Good article and for us with a teenager, … cell phones do not work out there usually so to track her with the find my iPhone app, is useless. We just did an Alaskan cruise and reading this, makes me have little desire to take a cruise again soon. // On our Caribbean cruise, more than once, we felt unsafe in ports in the taxicabs as they would tell us of major gang activity in their town. Traveling at the time with a 2 and 11 year old, made us feel vulnerable and I do not see another Caribbean Cruise in our future.// Thanks Diane

    • Diane Dimond on July 17, 2017 at 11:19 am

      Facebook Friend Bill Voinovich replies:

      Makes me want to run right down to sign up for a nice long cruise…NOT…

      • Diane Dimond on July 17, 2017 at 11:20 am

        Chris Gutierrez replies:

        The time for “Fun Day at Sea” felt endless too Bill going both ways….and to get Wi-Fi I think was $500, and then dropped to $300, and then $150, but at that time with the $150, you are practically home. Thanks Diane.

  2. Diane Dimond on July 17, 2017 at 11:14 am

    Facebook Friend Joe DiGaetano writes:

    Been on some cruises that were good. I been on others that had late night problems. I was on 10 years ago where somebody needed blood and they were asking if somebody had that type. I talk about having a blood type card with you to my recruits.

  3. Diane Dimond on July 17, 2017 at 11:16 am

    Facebook Friend Kenneth R Martin writes:

    Most people who take a cruise fail to realize the vessel does not fly an USA flag. Thus we are not protected by the laws of the USA. Also please don’t get seriously ill while on a cruise. Medical resources are very limited.

  4. Diane Dimond on July 17, 2017 at 11:17 am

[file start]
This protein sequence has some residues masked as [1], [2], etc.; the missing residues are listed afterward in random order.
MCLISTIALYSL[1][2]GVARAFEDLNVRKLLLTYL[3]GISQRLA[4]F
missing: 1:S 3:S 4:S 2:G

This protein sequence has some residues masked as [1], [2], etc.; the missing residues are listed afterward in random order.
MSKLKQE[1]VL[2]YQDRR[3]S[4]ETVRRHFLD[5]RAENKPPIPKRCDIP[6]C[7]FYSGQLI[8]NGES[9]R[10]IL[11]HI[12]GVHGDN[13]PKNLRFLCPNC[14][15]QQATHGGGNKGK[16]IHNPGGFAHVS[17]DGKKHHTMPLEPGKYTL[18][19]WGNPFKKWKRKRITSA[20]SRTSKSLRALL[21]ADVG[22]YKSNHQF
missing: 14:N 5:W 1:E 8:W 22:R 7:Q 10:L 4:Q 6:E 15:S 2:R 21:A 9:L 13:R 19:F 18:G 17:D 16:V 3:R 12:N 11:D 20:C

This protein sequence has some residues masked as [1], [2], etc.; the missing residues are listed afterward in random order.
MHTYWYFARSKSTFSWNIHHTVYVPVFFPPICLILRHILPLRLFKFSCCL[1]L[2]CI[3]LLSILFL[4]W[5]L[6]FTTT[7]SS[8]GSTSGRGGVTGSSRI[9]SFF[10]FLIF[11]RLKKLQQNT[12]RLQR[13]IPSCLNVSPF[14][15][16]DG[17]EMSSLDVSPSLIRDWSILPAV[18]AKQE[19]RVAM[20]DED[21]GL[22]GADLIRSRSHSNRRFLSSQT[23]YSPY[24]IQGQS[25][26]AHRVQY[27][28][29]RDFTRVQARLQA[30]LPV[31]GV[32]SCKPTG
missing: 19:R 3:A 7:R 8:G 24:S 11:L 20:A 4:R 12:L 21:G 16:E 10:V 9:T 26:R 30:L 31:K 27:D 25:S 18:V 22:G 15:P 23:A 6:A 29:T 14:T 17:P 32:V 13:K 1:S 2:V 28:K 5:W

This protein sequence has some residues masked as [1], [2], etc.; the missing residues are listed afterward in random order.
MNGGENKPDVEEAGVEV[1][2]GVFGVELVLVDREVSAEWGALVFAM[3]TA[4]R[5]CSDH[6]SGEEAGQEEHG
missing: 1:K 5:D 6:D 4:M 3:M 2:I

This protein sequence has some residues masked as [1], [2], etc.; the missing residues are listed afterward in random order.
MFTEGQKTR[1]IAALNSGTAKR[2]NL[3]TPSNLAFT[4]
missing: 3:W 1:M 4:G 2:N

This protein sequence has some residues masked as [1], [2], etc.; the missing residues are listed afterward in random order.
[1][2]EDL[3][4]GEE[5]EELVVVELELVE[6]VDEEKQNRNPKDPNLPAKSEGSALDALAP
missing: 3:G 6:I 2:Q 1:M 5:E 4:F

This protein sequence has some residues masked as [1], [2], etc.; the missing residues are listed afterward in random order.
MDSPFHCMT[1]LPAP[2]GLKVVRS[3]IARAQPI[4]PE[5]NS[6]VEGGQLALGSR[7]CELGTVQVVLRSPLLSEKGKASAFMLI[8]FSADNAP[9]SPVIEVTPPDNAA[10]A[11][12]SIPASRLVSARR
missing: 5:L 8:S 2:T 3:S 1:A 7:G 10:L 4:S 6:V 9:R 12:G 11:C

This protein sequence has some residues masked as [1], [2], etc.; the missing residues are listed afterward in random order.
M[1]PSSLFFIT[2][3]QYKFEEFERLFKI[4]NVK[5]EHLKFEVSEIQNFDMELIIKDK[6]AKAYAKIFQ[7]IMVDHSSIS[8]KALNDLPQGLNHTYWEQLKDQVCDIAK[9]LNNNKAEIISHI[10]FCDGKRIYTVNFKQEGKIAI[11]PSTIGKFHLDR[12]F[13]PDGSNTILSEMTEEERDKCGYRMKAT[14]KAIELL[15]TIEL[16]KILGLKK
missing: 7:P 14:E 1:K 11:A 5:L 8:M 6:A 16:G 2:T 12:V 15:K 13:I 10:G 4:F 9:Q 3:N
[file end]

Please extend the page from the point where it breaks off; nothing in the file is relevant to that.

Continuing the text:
Facebook Friend Steven Robson writes:

    Like holidaying on a moving block of flats with next door neighbour you would rather avoid

  5. Diane Dimond on July 17, 2017 at 11:17 am

    Facebook Friend Amy Tanaka writes:

    My mother went on only one cruise in her life after being a world wide traveler, ended up with the norovirus that plagues her to this day. Never again.

  6. Diane Dimond on July 17, 2017 at 11:17 am

    Facebook Friend Pat Kelley Wittorf writes:

    A truly disturbing number of people just “disappear” while on a cruise every year. I think I read it was 18-20 annually.

  7. Diane Dimond on July 17, 2017 at 11:17 am

    Facebook Friend Joya Colucci Lord writes:

    Just one more reason for me not to go on a cruise.

  8. Diane Dimond on July 17, 2017 at 11:17 am

    Facebook Friend Aj Benza writes:

    I’ve turned down three cruises recently. My family thinks I’m crazy, but I don’t wanna be anywhere with no hospital or police force.

  9. Diane Dimond on July 17, 2017 at 12:35 pm

    Facebook Friend Lenore Riegel writes:

    I lived aboard a cruise ship – The Norway – when my two young teen kids, Sam & Eden, were in the on-board Broadway-type show. I never worried about safety at all. Security was great and this was before wifi and cell phones. Be careful on the islands, though, like any traveler. Boats are incredibly safe – everyone on the ship is carefully vetted and there’s no way off if a crime would occur. Also you don’t need cash or even cc’s on board.

    • Diane Dimond on July 17, 2017 at 12:36 pm

      DD replies: Good to hear the other side, Lenore. Wondering though – how many years ago did you live on a cruise ship? ( and how nice THAT must have been! 🙂 )

      • Diane Dimond on July 17, 2017 at 12:49 pm

        Leonore Regal replies:

        Lenore Riegel We never wanted to leave, but Eden felt she needed to return to NYC for her career. Not Sam – he wanted to sign up for another tour. We still love cruising and are taking my grandkids on a Disney one next month. Seems like many of the nay-sayers have never even been on a cruise. I have been on three and would do it again in a heartbeat. ///
        Oh it was back in the early 90s, but on my most recent cruise, I took my parents on a two-week cruise to the Northern capitols of Europe in 2003. My mom, a Holocaust survivor from Heidelberg, was able to visit Berlin for the first time in her life. She had always dreamed of it. And we also got to go to St. Petersburg (NOT Leningrad) – we attended the Bolshoi Ballet and toured The Hermitage. I am thrilled that we had that trip together.

  10. Diane Dimond on July 17, 2017 at 12:36 pm

    Facebook Friend Andrea Saint James writes:

    I don’t do cruises. Period.

  11. Diane Dimond on July 17, 2017 at 12:36 pm

    Facebook Friend Fran Weinstein writes:

    Cruises have always creeped me out